Stocks hit the reverse button last week as markets fell across the board, the SPY fell 2.22%, QQQ fell 2.77%, VTI fell 2.17% (dividend adjusted), VT dropped 1.64% (dividend adjusted) and the AGG fell 1.17%.
We wrote two weeks ago when the market was down about 3% that there wasn’t much fear in the market and there might be more to go. The Fed’s deft handling of the word “patient” last week in its guidance pushed the market up, but that might have been a temporary advance as we were negative on 4 of 5 days this week. The market could be in stall mode until earnings season begins in a couple of weeks.
There were multiple culprits to put the blame on. The US durable goods report was a big disappointment, falling 1.4% in February, pressuring domestic based small cap companies. The Chicago Fed National Activity Index was also down. Biotechs, which have been on a tear reminiscent of tech stocks in 99/00, fell 5%. Investors are worried about repeat of last year when biotechs fell 20% after getting out to a strong start. Oil prices jumped 7% after Saudia Arabia led air strikes against rebels in Yemen. There were, however, two good reports, new home sales had a big beat over expectations and jobless claims fell to 282k.
The market is also worried about the transports. The Dow Transports have had declining highs in 2015. Transports are considered a leading indicator for market performance.
The market has held support in the low 204s two times in the last three weeks. Friday was the one advance of the week as the SPY managed a 0.23% gain.
The market turned in a winning week as the SPY advanced by 2.23%, the overall market as measured by the VTI was up 2.1% and the international markets, x-US, as measured by the VT was up 3.37%. Bonds, as measured by the AGG, were up 0.9%. The WisdomTree Europe Hedged Equity Fund has been in what seems like dozens of articles over the last couple of weeks. This fund invests in Europe but hedges away the currency risk. It has had a banner year and is up 15.68%. I am wondering if its rise from obscurity will slow its increase now that the word is out. HEDG increased 0.4% for the week.
The big news for the week was the Fed removed the word “patient” from it guidance. The market had anticipated that if “patient” was out, then a June rate increase would be in, and that was a big factor in the slight declines over the previous three weeks. But leave it to the Fed to do whatever is necessary not to upset the markets in the slightest. The Fed managed to remove the word “patient” and at the same time, convince everyone that they will be more patient than ever before. Yellen said “because we removed the word ‘patient’ from the statement doesn’t mean we are going to be impatient.”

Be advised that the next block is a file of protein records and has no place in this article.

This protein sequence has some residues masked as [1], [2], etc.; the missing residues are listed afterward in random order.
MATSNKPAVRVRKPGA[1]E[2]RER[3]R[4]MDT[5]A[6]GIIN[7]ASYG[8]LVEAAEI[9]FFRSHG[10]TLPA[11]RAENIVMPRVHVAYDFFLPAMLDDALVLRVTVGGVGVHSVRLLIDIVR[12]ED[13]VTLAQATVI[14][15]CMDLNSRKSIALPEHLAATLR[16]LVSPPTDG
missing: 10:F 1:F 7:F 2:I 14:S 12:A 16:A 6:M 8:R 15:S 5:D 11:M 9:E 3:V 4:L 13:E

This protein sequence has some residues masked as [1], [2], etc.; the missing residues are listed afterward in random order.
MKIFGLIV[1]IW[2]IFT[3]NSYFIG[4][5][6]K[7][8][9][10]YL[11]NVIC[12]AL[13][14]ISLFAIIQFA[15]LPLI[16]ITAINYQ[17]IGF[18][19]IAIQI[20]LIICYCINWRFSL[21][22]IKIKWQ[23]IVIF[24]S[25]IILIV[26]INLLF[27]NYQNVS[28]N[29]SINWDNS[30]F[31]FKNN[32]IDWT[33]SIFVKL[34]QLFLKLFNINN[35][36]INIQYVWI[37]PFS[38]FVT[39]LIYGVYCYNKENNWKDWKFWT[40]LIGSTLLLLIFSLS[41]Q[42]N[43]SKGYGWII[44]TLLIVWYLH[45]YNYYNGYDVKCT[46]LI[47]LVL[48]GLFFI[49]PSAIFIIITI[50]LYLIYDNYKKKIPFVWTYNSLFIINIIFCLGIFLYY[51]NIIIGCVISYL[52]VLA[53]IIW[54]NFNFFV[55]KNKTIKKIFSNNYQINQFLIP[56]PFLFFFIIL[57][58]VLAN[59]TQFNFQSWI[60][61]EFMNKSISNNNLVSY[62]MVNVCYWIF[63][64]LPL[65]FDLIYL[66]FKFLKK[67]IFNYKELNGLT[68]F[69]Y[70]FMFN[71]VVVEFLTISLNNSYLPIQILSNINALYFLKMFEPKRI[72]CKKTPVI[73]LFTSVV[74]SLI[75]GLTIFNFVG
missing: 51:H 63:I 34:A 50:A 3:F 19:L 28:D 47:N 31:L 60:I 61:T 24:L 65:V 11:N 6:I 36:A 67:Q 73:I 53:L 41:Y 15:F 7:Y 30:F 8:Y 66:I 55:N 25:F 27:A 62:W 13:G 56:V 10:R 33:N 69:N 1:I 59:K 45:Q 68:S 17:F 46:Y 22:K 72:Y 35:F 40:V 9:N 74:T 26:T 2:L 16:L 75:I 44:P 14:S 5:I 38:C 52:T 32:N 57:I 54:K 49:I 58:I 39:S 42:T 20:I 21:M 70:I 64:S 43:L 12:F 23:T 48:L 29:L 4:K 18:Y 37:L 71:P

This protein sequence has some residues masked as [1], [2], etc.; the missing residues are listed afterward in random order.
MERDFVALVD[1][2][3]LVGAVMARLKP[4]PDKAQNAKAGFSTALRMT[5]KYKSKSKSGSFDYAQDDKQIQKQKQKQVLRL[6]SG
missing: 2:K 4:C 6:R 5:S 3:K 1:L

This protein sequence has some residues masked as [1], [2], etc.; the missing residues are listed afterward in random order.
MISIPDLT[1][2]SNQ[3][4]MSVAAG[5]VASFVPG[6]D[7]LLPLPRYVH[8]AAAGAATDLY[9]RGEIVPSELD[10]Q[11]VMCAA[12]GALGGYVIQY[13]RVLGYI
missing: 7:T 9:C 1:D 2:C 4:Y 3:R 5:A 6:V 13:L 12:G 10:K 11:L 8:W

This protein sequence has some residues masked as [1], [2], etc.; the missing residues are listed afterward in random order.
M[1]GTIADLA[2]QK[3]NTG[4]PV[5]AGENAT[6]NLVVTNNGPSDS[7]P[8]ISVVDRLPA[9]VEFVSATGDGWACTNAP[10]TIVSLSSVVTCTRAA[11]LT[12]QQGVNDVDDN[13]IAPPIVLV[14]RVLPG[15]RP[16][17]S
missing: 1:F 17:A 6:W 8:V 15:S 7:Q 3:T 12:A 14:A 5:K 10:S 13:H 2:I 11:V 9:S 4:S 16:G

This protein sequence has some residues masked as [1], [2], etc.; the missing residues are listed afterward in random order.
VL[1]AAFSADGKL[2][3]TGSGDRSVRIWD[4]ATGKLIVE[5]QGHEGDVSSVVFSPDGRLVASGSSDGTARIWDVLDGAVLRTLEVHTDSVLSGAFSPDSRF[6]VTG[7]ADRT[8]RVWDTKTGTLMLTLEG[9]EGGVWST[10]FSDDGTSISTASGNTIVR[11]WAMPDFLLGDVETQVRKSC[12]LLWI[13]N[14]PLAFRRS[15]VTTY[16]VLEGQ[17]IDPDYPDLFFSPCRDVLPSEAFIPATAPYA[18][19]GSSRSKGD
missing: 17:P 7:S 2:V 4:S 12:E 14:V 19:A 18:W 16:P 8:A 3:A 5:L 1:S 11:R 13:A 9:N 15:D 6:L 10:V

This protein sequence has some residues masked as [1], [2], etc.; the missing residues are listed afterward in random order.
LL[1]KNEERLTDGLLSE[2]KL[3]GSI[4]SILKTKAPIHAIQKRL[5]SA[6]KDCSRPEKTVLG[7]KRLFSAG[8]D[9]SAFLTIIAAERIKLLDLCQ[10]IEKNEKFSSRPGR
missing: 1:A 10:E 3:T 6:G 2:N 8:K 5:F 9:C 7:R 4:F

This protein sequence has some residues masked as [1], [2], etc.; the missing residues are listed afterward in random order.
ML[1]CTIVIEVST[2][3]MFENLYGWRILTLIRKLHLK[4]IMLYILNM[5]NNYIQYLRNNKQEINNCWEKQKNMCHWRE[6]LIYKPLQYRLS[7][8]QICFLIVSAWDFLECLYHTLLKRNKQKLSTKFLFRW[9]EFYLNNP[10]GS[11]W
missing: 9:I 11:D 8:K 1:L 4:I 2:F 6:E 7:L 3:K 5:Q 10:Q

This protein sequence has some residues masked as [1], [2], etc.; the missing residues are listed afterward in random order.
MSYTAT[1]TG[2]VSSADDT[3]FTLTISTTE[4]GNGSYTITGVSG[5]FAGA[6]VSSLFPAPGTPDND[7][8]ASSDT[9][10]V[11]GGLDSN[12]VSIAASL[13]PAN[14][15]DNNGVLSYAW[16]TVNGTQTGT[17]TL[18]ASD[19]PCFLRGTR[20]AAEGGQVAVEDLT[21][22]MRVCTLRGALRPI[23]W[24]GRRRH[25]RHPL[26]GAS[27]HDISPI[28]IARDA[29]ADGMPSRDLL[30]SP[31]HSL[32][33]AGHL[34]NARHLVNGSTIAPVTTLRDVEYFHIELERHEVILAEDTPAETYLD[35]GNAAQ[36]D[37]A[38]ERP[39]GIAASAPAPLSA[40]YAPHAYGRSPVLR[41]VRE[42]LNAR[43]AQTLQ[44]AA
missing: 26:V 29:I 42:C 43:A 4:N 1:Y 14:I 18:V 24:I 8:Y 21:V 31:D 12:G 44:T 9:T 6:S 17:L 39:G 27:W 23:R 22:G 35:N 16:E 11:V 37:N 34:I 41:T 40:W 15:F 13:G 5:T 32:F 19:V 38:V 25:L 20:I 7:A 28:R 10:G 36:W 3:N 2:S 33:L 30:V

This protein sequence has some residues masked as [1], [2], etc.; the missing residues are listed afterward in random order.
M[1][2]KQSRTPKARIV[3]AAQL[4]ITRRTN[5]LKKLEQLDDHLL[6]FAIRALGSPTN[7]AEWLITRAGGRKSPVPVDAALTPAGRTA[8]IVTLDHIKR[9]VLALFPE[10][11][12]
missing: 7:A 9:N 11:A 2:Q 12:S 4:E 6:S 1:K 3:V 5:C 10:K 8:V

So now, investors are thinking that June is probably out and that September is probably the in, but maybe the first rate increase won’t be until January! The markets loved it and it sent stocks higher on both Wednesday and Friday to lead the nice increase for the week.
The problem is that the continued suppression of interest rates leads to the misallocation of assets, and pushes financial markets higher than they should be. I have to believe that a very small increase in rates when the economy is relatively strong would be a good thing right now, even if it upsets the markets in the short run. But it looks like we are in delay mode again.
Falling oil prices have held the market back of late. Worries are that if oil prices continue to fall, there will be a major hit to earnings but also a serious threat of defaults in the high yield markets. The market doesn’t want high oil prices, but they also don’t want much lower prices. Probably, a steady price somewhat higher than what we currently have would be ideal.
In any case, the futures markets might be giving us a hint that the bottom in oil is somewhat near. A market is in “contango” when the futures price is greater than the spot price. As the futures contract comes close to ending, the futures price and the spot price have to converge. A market that is in “contango” has traders essentially betting that the spot price will rise, otherwise their speculation will end in a loss.